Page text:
Pandora is making further moves to advance its audio ad tech stack, acquiring digital audio advertising technology firm AdsWizz for $145 million.

AdsWizz provides software for both advertisers and publishers, offering support for dynamic ad insertion, programmatic placement, activity-based targeting and other ad tech staples. Additionally, the firm invests significantly in research and development, creating new audio formats like “ShakeMe,” an ad product that would allow listeners to interact with ads by shaking their phones.

“Since I joined Pandora six months ago, I have highlighted ad tech as a key area of investment for us,”  said Roger Lynch, CEO of Pandora, in a statement. “Today we took an important step to advance that priority and accelerate our product roadmap.”

Under Pandora’s ownership, AdsWizz will remain its own company and keep its executive team, allowing it to continue its business with several of Pandora’s rival companies like iHeartRadio and Spotify. For its part, Lynch’s company plans to invest mostly in new audio ad technology development, which it claims will be made available to “all constituents.”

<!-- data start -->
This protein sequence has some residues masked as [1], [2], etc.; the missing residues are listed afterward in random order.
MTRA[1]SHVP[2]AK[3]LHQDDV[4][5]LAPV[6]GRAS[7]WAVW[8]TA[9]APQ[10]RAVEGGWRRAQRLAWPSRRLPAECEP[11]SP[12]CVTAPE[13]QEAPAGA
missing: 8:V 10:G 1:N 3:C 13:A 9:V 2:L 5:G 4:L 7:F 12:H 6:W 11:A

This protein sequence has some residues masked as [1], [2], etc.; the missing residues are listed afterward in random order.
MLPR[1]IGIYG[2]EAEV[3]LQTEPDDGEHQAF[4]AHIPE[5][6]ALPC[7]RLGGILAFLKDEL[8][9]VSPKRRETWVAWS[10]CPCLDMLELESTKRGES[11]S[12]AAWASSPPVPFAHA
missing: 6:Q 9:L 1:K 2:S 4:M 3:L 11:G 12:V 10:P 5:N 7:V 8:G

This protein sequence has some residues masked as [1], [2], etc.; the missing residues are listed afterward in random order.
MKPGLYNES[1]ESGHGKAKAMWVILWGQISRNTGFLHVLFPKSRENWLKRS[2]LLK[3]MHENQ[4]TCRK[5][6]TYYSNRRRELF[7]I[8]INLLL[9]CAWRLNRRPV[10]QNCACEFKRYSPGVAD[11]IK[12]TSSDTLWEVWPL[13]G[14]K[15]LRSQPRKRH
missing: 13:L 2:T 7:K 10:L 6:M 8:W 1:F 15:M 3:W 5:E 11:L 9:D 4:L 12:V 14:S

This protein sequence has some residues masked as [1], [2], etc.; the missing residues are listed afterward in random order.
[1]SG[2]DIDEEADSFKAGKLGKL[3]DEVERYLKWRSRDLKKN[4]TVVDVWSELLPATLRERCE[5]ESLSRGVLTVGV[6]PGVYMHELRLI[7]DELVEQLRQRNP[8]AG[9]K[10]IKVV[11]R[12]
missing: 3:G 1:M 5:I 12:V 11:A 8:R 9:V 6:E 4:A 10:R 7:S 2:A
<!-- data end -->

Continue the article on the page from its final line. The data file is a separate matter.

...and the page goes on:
“Our focus has always been digital audio,” said Alexis van de Wyer, AdsWizz CEO. “That will not change. What will change is our ability to grow even faster, to develop technology more rapidly.”

Pandora has of late been expanding its premium subscription options, launching a web app similar to Spotify’s service just last month, but it still relies primarily on advertisers to support its business. According to Pandora’s Q4 earnings call, subscription revenue totaled only $97.7 million, as opposed to its $297.7 million in income from ads.

In his statement, Lynch declared his hopes that the acquisition will create “the largest digital audio advertising ecosystem,” but was quick to reassure that Pandora would not be the only company with a share in the spoils.

Now that fees paid to AdsWizz may end up in Pandora’s coffers, it remains to be seen if rival music services may be willing to take part in Lynch and van de Wyer’s vision of the audio future.